Charles Ray Smith is a performer. He always has been. His love for music started at an early age. Smith is one of those relatively rare individuals who is both an excellent performer and an excellent teacher. Currently, he teaches at Brigham Young University in Provo, Utah as the Director of Jazz Studies and Professor of Saxophone. His jazz big band, Synthesis, has received national and international recognition.
When he was just three-years-old, Smith battled with polio. The disease left a lasting mark on his life – to this day, Smith walks with two leg braces and a cane. The physical effects from polio made it impossible for Smith to play sports, so he began to play music.
Smith has a gift for music and an ability to play a variety of instruments. He was featured in BYU Magazine in Fall of 2007. in that article he discusses some of the instruments he plays:
Start with the A, B-flat, and E-flat clarinets—“though I don’t play the E-flat much,” Smith says—bass clarinet, and contrabass. Add the four saxophones. And the four flutes and all the recorders as well as ethnic flutes, such as pennywhistles, Chinese flutes, Japanese flutes, and the South American quena. Then jump across the orchestra to the double reeds, including oboe, English horn, bassoon, and contrabassoon. Smith also learned to play some very old instruments at Indiana—such as the Renaissance-period krummhorn and shawm. And he specializes in some of the newest, including the Yamaha WX7, an electronic wind instrument connected to a synthesizer. The complete tally (though he has never bothered to count) is probably in the 30s. (Waite)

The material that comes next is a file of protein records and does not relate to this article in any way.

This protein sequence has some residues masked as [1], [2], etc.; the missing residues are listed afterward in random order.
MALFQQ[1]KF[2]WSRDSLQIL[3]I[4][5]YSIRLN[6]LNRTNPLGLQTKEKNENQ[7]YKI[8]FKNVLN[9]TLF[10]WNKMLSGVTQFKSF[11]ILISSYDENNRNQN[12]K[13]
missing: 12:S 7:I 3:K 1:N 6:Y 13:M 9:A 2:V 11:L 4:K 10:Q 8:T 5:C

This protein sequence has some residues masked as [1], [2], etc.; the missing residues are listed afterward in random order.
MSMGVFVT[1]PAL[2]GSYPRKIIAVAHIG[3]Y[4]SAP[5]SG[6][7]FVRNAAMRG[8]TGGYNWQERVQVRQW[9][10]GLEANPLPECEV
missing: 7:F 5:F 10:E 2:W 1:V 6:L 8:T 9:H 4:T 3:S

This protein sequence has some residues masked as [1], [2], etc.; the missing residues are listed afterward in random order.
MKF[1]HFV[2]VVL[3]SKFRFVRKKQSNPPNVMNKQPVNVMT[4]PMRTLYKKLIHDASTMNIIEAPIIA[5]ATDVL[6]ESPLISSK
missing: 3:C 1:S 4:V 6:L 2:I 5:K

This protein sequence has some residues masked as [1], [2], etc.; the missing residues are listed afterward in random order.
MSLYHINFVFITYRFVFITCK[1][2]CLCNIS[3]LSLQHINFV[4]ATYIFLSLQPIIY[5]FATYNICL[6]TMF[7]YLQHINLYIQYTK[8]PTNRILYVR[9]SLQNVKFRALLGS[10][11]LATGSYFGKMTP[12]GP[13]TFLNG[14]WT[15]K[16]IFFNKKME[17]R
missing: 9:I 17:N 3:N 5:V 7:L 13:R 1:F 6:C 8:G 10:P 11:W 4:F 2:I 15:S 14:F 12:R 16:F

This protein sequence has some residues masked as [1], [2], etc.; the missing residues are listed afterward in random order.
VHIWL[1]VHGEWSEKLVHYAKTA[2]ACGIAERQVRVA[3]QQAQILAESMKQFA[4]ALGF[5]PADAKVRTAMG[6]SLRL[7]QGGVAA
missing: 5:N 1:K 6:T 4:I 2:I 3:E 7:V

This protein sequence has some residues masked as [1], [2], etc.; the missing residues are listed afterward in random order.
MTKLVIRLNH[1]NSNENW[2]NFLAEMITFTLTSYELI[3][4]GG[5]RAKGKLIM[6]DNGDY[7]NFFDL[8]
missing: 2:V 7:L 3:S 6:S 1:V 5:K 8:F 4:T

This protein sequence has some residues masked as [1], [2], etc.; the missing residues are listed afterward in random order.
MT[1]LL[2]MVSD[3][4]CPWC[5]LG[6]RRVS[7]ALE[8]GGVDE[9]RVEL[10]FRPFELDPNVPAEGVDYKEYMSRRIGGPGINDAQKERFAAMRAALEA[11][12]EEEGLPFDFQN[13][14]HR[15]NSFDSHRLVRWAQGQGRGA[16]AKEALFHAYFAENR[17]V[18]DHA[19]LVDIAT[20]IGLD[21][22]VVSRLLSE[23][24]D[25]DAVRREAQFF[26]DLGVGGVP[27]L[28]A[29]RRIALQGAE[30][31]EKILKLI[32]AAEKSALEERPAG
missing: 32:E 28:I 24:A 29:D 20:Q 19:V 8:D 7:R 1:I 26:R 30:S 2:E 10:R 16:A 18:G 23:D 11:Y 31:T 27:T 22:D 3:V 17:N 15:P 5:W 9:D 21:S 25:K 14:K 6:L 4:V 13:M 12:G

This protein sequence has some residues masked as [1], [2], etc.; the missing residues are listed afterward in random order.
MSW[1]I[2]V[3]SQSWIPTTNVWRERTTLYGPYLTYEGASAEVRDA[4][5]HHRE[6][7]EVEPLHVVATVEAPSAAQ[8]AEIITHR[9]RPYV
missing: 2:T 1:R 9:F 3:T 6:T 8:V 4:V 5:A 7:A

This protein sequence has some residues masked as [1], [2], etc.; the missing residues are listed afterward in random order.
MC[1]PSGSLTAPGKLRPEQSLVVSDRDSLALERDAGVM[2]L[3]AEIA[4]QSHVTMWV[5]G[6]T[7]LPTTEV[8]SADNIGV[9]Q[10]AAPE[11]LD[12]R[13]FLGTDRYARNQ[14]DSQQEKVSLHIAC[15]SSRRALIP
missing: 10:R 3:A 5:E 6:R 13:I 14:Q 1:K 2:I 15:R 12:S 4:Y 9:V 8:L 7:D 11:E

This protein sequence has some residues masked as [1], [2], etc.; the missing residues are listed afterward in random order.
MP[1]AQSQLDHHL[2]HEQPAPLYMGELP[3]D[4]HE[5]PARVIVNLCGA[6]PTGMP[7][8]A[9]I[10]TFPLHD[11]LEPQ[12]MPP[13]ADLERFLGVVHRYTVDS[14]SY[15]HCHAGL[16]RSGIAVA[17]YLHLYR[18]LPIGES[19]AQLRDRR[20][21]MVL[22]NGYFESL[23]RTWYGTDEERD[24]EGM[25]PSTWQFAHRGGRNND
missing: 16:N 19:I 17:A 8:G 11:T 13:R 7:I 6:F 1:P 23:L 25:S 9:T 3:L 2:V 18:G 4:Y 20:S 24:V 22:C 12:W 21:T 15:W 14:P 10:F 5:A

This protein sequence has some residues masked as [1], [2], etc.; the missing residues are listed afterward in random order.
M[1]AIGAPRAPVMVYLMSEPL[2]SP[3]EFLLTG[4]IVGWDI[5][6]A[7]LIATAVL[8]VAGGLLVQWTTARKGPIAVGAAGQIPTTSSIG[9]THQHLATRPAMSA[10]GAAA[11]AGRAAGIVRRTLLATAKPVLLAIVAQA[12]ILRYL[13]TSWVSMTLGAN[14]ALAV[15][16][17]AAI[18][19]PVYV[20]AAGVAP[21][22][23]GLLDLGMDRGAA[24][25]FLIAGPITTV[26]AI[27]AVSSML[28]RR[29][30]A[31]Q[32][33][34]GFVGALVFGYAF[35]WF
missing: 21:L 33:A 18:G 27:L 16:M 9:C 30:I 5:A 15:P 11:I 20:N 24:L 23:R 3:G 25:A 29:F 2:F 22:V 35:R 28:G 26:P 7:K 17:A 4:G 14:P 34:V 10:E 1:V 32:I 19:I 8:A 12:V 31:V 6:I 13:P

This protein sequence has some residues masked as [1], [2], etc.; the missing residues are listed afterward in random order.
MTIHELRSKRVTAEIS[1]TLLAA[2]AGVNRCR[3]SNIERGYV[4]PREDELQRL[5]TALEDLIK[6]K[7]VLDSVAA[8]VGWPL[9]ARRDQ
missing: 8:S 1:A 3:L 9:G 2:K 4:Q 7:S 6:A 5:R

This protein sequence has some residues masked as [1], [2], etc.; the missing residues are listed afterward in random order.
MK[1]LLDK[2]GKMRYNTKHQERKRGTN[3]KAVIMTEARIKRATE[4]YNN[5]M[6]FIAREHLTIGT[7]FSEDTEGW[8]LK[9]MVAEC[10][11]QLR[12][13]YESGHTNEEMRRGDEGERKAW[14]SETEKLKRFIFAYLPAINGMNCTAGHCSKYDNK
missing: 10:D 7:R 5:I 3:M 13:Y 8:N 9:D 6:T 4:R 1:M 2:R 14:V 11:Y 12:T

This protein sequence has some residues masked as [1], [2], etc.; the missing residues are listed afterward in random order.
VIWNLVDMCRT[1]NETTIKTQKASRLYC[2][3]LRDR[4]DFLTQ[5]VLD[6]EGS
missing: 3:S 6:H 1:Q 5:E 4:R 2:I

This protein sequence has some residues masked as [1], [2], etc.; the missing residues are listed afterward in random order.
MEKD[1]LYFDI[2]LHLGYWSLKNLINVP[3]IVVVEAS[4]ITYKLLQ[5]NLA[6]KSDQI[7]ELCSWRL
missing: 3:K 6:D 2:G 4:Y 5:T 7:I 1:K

Since then, Smith has gone leaps and bounds above the expectations for music professors. Headed by Smith, Synthesis has won many jazz festival competitions such as the Pacific Coast Collegiate Jazz Festival, the Lionel Hampton Jazz Festival, and those sponsored by the International Association for Jazz Education; performing in some of the great international jazz festivals such as The Montreux Jazz Festival in Switzerland, the North Sea Jazz Festival in Holland, and the Antibes Jazz Festival in the French Riviera, The Riga Jazz Festival in Latvia, The Pori Jazz Festival in Finland, The Kongsberg Jazz Festival in Norway, and The Umbria Jazz Festival in Perugia, Italy, the Edinburgh Jazz Festival in Scotland, the Copenhagen Jazz Festival in Denmark, the Wigan and Birmingham Jazz Festivals in England, the San Sebastian Jazz Festival in Spain, the Loule Jazz Festival in Portugal, to name a few; and has toured Japan and China, not to mention blazing new trails into Siberia in 1998. Smith has also performed at the World Saxophone Congress in Bangkok, Thailand and has done a residency at the University of Manila in the Philippines.